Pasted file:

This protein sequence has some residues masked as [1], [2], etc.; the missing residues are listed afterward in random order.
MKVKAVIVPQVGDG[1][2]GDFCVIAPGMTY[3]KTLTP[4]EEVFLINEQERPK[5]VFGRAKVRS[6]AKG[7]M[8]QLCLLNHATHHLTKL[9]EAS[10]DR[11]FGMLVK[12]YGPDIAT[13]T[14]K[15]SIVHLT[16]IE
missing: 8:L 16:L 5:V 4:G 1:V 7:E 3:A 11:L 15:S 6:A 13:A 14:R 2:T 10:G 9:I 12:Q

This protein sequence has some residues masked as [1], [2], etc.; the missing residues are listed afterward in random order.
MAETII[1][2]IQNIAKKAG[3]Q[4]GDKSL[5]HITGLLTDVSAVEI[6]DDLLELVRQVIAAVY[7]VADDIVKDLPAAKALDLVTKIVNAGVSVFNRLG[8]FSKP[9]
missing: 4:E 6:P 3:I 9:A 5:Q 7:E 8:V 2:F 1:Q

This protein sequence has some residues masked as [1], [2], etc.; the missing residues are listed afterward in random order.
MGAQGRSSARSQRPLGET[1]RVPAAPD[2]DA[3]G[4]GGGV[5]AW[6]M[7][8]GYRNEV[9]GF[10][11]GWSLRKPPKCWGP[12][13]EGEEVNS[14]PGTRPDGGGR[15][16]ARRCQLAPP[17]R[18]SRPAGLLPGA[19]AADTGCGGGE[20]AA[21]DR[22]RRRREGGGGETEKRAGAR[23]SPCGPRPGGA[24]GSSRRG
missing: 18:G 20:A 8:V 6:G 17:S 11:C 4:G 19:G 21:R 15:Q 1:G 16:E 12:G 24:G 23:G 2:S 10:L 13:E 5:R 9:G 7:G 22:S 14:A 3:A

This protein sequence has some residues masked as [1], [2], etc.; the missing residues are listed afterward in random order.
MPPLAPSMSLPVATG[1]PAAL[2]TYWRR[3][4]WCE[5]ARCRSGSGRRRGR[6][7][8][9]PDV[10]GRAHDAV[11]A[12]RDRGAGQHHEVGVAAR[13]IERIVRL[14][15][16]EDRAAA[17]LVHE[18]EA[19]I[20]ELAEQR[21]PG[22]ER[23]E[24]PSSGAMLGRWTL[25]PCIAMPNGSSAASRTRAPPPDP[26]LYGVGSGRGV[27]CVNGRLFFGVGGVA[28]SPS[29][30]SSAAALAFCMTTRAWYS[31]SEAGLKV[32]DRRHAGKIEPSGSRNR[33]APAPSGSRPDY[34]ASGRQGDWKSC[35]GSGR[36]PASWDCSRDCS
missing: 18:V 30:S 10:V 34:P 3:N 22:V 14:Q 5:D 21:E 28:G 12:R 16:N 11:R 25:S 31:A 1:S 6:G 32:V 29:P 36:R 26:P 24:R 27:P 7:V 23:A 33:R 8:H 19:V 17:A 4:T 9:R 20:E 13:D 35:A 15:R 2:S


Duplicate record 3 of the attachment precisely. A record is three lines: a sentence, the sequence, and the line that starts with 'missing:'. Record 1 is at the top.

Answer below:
This protein sequence has some residues masked as [1], [2], etc.; the missing residues are listed afterward in random order.
MGAQGRSSARSQRPLGET[1]RVPAAPD[2]DA[3]G[4]GGGV[5]AW[6]M[7][8]GYRNEV[9]GF[10][11]GWSLRKPPKCWGP[12][13]EGEEVNS[14]PGTRPDGGGR[15][16]ARRCQLAPP[17]R[18]SRPAGLLPGA[19]AADTGCGGGE[20]AA[21]DR[22]RRRREGGGGETEKRAGAR[23]SPCGPRPGGA[24]GSSRRG
missing: 18:G 20:A 8:V 6:G 17:S 11:C 4:G 19:G 21:R 15:Q 1:G 16:E 12:G 24:G 23:G 2:S 10:L 13:E 5:R 9:G 7:G 22:S 14:A 3:A